It’s no secret that the PECOTA standings hate the Royals. Well, let me rephrase that. It’s no secret that the PECOTA standings hate your team. PECOTA hates everybody and it’s clear that the Player Empirical Comparison and Optimization Test Algorithm has malice in its cold, dead heart.
While PECOTA has a long and pretentious history with the Royals, dating all the way back to our old friend Bill Pecota, it hasn’t ever really been wrong. There are a few noted exceptions, of course. From 2013-2015, the Royals were projected to win 76, 79, and 72 games, respectively. They went onto win 86, 89, and 95 wins, respectively.
2015’s projection officially made PECOTA a marked robot in Kansas City. After coming up 90 feet short of a championship, the system projected that the Royals would have a worse record than all but two teams. And of course, that projection was wildly wrong.
However, it’s hard to get mad at bad PECOTA projections when the Royals have lost at least 90 games in 14 of 26 seasons since the 1994 strike, which includes the two seasons that ended with pennants being raised.
This season, our old friend projects 71 wins in Kansas City. That would represent a slight improvement (.438 W-L%) from last season (.433 W-L%). However, the Royals Pythagorean W-L% sat at .458% after last season, and if you look at the game logs, you’ll see a very weird season happening in the midst of a very weird season.
The Royals had just two losing streaks of at least four games. Each streak was immediately followed by one of the Royals’ only two winning streaks of at least four games. The second streak sandwich is the most intriguing. For the first two weeks of September, the Royals went 6-7. During that span, they played in a single one-run game. They lost all seven games in the first week of September by a 51-18 margin. They won all six games the next week by a 44-14 margin.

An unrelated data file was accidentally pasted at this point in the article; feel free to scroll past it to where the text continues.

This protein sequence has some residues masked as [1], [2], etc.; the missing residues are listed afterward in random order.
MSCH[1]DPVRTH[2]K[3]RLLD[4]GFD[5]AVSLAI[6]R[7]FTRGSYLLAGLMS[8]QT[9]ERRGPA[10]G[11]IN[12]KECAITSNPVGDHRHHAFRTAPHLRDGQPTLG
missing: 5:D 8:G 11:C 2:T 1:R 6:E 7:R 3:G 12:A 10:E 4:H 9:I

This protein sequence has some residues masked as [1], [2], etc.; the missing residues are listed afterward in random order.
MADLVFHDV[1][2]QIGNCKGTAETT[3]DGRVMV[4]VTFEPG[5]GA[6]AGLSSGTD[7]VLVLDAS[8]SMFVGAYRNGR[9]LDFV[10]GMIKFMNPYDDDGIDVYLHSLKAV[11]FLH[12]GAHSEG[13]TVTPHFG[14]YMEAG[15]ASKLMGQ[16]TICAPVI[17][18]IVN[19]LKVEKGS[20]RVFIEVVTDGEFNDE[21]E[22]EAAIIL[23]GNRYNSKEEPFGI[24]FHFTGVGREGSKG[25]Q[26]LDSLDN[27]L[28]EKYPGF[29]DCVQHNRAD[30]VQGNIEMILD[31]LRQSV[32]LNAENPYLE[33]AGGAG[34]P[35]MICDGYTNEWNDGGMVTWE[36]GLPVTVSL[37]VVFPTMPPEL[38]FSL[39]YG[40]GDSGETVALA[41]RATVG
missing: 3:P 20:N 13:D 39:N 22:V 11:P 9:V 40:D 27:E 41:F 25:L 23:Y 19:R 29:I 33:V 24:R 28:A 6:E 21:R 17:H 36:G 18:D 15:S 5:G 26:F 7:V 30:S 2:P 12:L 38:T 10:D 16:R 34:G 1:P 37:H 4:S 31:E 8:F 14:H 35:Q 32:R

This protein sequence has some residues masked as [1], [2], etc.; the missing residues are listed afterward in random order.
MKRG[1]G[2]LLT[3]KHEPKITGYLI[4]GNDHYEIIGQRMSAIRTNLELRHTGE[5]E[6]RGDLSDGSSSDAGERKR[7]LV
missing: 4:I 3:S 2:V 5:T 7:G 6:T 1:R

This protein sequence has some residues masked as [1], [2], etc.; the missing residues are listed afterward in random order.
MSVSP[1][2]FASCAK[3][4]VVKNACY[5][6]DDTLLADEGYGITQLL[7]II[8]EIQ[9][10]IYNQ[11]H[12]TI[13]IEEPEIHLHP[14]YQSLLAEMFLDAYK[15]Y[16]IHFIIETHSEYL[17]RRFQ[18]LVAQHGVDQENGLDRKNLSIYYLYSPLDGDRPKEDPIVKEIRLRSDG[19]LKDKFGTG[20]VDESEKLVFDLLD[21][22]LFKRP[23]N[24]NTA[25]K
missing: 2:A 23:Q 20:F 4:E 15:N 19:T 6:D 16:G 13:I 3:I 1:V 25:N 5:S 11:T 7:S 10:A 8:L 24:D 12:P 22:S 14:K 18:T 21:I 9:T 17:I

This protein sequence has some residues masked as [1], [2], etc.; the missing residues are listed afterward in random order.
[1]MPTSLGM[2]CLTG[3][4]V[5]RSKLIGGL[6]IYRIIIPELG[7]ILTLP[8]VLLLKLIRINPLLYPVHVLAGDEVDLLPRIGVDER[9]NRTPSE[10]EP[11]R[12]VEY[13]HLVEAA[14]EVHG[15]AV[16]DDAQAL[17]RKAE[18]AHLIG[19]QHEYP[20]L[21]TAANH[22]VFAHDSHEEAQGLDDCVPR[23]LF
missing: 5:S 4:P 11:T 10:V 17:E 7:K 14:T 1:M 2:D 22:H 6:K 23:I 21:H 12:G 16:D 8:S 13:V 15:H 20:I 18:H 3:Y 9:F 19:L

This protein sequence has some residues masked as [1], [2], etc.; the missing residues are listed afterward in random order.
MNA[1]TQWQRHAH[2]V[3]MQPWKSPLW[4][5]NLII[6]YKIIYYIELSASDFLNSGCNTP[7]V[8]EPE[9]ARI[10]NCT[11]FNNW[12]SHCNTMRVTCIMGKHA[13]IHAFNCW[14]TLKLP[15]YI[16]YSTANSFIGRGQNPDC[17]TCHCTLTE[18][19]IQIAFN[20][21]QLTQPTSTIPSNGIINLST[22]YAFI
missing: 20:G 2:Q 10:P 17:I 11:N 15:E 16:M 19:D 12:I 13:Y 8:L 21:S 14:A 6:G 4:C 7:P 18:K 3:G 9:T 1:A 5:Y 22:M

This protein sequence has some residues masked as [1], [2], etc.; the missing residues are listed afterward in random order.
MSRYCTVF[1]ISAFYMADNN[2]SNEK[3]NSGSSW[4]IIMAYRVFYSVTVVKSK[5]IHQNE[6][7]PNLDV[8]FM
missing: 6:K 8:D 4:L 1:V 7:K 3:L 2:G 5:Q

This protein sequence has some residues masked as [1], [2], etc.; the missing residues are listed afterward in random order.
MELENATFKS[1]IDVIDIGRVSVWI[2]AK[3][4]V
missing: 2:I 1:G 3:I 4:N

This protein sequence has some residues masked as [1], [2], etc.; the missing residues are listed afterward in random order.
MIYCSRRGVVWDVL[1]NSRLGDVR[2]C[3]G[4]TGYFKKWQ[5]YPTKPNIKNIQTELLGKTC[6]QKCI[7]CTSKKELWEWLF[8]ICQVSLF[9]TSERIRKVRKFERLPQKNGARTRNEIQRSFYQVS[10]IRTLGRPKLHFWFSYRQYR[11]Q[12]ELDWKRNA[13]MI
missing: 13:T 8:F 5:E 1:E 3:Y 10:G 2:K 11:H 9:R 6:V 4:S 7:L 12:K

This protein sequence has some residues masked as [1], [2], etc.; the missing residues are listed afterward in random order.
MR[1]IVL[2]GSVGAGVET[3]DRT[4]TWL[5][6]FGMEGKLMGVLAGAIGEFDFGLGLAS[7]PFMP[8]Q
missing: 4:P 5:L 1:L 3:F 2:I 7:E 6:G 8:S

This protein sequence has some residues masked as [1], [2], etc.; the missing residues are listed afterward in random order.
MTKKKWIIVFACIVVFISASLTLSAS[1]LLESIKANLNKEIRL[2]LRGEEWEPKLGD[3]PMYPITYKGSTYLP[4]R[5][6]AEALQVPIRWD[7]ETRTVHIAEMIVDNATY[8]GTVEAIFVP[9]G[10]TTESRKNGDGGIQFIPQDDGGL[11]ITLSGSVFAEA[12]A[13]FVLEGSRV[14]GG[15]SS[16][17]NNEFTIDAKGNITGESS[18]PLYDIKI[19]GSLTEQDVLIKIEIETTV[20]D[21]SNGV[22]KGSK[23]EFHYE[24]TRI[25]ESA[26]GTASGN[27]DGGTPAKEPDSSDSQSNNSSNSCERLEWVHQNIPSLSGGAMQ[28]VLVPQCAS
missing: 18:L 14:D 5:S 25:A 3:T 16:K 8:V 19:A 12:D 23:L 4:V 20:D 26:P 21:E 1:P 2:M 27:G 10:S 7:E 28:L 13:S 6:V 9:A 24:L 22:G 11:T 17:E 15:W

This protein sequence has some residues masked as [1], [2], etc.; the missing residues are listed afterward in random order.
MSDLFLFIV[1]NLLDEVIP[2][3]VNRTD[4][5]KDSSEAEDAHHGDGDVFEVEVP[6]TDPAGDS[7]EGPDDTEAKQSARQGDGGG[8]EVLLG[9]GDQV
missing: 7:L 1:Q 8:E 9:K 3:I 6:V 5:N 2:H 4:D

We saw an unbelievable performance from Salvador Perez, a confusing performance from Adalberto Mondesi, disappointing, albeit injury-riddled performances from Hunter Dozier and Jorge Soler, as well a surprisingly strong performance from a starting rotation anchored by Brad Keller, Brady Singer, and Kris Bubic.
There was far more to be excited about from 2020 than 2018-2019. But will that excitement get the Royals past the 72 win mark? Well, maybe, if at least a few of these things happen.
Brady Singer and Kris Bubic avoid regression
It’s hard to be anything but happy with Brady Singer and Kris Bubic’s rookie campaigns. Singer logged a 113 ERA+ and struck batters out at a decent clip (8.5/9IP) for a guy without an out pitch. Bubic logged a 106 ERA+ and struck out more batters than any other Royals pitcher not named Danny Duffy, all despite walking quite a few batters (9.9%).
If they can build off those performances, they can join forces with Brad Keller and Mike Minor and form a pretty darn okay starting rotation. However, regression seems just as likely. Singer struggled to miss bats last season and really struggled when he had two strikes, which is a bit of a red flag. ZiPS isn’t as concerned with regression for Bubic, but his struggles to get deep into games could cause problems.
Jorge Soler and Hunter Dozier get back to their 2019 form
Jorge Soler and Hunter Dozier’s 2019 seasons were the 3rd and 10th-best individual campaigns of the Dayton Moore era according to wRC+. Their performances truly came out of left field. Dozier had never hit more than 15 home runs across a full professional season and he hit 26. And of course, we all know that Soler obliterated the Royals home run record and led the American League with 48 bombs.
However, both regressed dramatically in 2020 and finished the season as just above league average hitters. A good path to 72 wins starts with them getting healthy. Soler wasn’t a qualified hitter in 2020 and Dozier just made the cut. With both being below-average defenders, they’ll need to be healthy and productive at the plate to give Kansas City value at their positions.